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Renting a car in Germany

Going on my first euro trip this year; specifically to Germany. Maybe I am doing more reading and research than I should but there are some different things to take into account overseas vs. the US. I have already pre-paid for the rental but once I pick up the car, are there things I need to know about extra charges; charges I will see that were not covered when I paid for the rental in advance? I have CDW coverage from CITI so I am not worried about that part of it. Will they place a large hold on my credit card in general or because I decline their CDW? What is everyone's experience with car rentals in Germany. This is my first trip ever overseas so renting a car over there seems scary based on different forums and posts elsewhere. Please help ease my mind and tell me what to expect and how your experience was.
Thanks in advance

Posted by
8889 posts

Most important thing to do: Research the traffic laws and the road signs. Learn any differences with those in the US.

You will not need an IDP (International Driving Permit) for Germany, but you will if you cross the border into Austria or France.

Posted by
1097 posts

Driving in Germany was no problem at all, as long as you stay on the right side on the autobahn. No hidden charges or big holds (that I was aware of, at least) for our rental through Hertz and we got an upgrade because of a scheduling issue that didn't take too much trouble to resolve. We took the train for the first part of our trip, then picked up the car about half way through, when we were heading a bit more off the beaten path, and that worked well for us. You'll love having a car as long as you can follow signage and speed limits!

Posted by
333 posts

• When renting a car, get a compact car. City roads are narrow.

• A lot of rental cars are manual transmission. If you cannot drive one, make sure reserve an automatic

• Also don't skimp on the insurance. We get the loss damage waver. It came in very handy on our last trip.

•The left hand lane is the passing lane make sure once you have passed to move back over

• Use your turn signal

• Check your mirrors and blind spots several times on the Autobahn (Germany's interstate system) to make sure there is nothing there. Mainly as the superfast cars are not there one second and are there the next

• When parking in a garage, there is a kiosk near the entrance/exit. Before you leave, pay your ticket, or else you will have angry people honking at you while you figure it out.

• Some times what looks like free parking is not free parking. Gratis is the German word for free as in no money. If you are unsure, look for a little kiosk. If you see one and buy your ticket and display it on your dashboard. (It is always fun to get a parking ticket added to your rental car fee :( ) Frei which also means free but as in open spaces. (It always takes me a minute to remember that one)

• It is illegal to run out of gas on the Autobahn (this didn't happen to us, but it has been repeated to us over and over again)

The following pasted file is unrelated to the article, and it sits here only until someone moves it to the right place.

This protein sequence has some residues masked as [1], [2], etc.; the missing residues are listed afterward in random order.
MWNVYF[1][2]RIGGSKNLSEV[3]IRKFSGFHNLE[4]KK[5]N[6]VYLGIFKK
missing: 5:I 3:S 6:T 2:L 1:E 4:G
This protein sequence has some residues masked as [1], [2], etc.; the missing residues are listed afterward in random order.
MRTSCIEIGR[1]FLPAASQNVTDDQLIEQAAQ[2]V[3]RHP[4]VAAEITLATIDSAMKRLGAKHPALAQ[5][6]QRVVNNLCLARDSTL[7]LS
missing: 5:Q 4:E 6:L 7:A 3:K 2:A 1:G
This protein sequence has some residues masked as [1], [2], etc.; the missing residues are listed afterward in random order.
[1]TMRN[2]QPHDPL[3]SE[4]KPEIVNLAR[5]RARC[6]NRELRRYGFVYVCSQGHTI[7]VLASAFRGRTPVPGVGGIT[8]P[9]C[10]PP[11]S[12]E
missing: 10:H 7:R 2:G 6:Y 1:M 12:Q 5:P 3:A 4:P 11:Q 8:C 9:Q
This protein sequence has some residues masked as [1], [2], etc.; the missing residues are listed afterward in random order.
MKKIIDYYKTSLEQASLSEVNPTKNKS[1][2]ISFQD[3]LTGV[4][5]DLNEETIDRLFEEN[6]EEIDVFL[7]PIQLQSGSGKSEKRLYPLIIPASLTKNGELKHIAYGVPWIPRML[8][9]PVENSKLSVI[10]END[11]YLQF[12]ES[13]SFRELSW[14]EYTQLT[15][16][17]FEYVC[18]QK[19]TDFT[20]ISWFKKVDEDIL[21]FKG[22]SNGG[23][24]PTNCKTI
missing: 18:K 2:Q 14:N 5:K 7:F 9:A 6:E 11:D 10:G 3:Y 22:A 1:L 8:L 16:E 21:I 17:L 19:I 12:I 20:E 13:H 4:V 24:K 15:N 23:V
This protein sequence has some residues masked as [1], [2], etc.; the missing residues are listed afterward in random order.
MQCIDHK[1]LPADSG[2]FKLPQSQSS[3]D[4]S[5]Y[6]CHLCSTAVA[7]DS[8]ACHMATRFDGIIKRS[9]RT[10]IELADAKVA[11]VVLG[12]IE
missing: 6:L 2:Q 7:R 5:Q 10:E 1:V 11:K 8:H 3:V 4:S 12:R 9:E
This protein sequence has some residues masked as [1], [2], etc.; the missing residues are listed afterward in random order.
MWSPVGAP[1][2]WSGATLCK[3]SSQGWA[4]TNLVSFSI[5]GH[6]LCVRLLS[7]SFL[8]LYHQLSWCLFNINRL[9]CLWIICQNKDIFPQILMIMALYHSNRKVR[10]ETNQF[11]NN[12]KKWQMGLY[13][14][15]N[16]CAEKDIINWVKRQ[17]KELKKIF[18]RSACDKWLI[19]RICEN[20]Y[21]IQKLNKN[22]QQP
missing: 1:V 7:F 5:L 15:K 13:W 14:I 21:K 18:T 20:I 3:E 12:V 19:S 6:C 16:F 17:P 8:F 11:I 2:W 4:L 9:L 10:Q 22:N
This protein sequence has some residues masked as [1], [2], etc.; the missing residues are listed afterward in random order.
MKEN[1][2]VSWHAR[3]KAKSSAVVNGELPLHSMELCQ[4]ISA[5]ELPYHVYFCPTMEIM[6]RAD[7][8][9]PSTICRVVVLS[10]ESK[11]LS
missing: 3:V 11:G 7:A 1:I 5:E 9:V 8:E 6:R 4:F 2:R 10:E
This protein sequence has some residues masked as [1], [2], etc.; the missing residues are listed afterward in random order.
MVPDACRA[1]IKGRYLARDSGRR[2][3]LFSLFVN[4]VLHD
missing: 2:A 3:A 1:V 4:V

• Some of the Autobahns do have speed limits. When one is there, make sure you are not driving above it. As Germany has cameras and will send the rental car company the speeding ticket which they send to you. (we did not have this happen, but a friend of ours did)

• Have your rental car company put the GPS into english. I would recommend a GPS it is worth it.

• It is more expensive to pick up a car in one country and drop it off in another. So keep that in mind

• The German word for drive is fahren. I still giggle like a 12 year old when I see Gute Fahrt (have a good drive/trip).

Posted by
23437 posts

I would absolutely triple check with CITI about your insurance coverage. Too many prior posts about credit card insurance companies walking away from accidents. I, personally, do not trust credit card insurance coverage. The exception is the AE coverage. I do use that.

Posted by
416 posts

Have your rental car company put the GPS into english. I would recommend a GPS it is worth it.

I could not agree more. The GPS, in ENGLISH was the best thing we did when we rented a car in September. Things that looked like private driveways, were actually streets. If it wasn't for the GPS directing us, we would probably still be going around in circles.

Posted by
274 posts

My family rented a car in Germany (picked up in Munich, drove through the Black Forest, and dropped off in Cologne). We paid extra (about 10 euros a day, I believe) for a GPS, which they had set to English for us. Worth every penny. We had coverage through our credit card, so we did not purchase any additional from the rental car company. We did not have a large hold placed on our card.

Driving on the autobahn and in the Black Forest was easy. (To be fair, I didn't drive, since I don't know how to drive a stick, but my father and husband drove with no problem.) I will echo that the left lane is for PASSING. German drivers are very serious about this. Once you pass, move back into the right lane.

The only thing that was complicated about the whole process was that we picked up our rental car in downtown Munich, and had to navigate out of the city. That was a little stressful, with a lot of construction going on and bikers/pedestrians to watch out for. Next time, I will take a taxi or public transportation to somewhere outside of the city center to pick up the car.

Make sure you have the specific address and directions of where to drop the car off. We spent about 30 minutes circling through Cologne trying to find the rental lot when we went to drop the car off, but no biggie. Leave plenty of cushion to pick up and drop off, sometimes it might take awhile (similar to renting a car here in the US).

Overall, we had a very positive experience renting a car in Germany, and it allowed us to see many small towns that we would not have with public transportation alone. Have a fun trip!